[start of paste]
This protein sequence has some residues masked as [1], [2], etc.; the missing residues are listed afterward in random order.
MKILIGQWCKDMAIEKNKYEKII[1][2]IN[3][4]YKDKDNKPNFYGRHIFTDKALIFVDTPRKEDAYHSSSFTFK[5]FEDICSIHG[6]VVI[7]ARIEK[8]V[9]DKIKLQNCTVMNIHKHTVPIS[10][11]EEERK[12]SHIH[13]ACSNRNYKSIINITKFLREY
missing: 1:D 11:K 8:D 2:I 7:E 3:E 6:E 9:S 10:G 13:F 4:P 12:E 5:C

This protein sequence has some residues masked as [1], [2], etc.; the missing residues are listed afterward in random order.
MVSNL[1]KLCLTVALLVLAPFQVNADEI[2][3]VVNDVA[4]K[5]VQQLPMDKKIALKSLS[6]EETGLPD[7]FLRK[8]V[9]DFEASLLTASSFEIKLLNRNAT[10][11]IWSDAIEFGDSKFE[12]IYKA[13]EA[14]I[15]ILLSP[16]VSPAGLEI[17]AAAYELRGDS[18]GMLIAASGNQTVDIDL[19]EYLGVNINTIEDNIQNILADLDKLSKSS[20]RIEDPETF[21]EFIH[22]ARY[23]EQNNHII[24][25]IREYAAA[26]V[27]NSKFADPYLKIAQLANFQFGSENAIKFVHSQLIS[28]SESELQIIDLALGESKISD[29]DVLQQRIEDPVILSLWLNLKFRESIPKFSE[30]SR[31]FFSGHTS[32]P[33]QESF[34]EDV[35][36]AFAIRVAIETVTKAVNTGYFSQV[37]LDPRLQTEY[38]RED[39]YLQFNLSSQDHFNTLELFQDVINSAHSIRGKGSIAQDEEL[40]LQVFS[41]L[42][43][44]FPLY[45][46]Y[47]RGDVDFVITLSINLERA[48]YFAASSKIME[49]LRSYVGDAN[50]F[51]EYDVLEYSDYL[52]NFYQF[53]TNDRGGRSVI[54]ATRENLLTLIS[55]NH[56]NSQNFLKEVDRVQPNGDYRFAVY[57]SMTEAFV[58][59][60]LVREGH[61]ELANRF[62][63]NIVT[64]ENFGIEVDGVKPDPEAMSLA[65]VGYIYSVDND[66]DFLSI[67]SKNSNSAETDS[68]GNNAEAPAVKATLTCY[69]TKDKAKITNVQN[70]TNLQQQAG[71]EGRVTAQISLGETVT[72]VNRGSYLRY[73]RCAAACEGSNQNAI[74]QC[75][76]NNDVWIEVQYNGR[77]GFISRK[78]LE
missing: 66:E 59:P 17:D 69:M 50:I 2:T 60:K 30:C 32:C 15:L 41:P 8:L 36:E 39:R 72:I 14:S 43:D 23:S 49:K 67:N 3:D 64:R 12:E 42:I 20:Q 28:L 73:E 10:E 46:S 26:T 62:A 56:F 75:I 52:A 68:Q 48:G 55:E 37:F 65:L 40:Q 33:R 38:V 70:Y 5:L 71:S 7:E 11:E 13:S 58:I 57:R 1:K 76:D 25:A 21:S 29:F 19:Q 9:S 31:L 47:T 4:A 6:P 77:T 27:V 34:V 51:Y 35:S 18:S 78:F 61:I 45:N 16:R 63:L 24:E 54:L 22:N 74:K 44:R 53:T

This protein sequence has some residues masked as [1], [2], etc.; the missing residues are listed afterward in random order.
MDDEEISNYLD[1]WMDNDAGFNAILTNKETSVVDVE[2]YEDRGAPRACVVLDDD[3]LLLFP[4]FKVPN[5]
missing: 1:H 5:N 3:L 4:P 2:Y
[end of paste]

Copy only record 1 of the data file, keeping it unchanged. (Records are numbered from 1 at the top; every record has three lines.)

This protein sequence has some residues masked as [1], [2], etc.; the missing residues are listed afterward in random order.
MKILIGQWCKDMAIEKNKYEKII[1][2]IN[3][4]YKDKDNKPNFYGRHIFTDKALIFVDTPRKEDAYHSSSFTFK[5]FEDICSIHG[6]VVI[7]ARIEK[8]V[9]DKIKLQNCTVMNIHKHTVPIS[10][11]EEERK[12]SHIH[13]ACSNRNYKSIINITKFLREY
missing: 1:D 11:K 8:D 2:I 7:E 3:E 6:E 9:S 10:G 13:F 4:P 12:E 5:C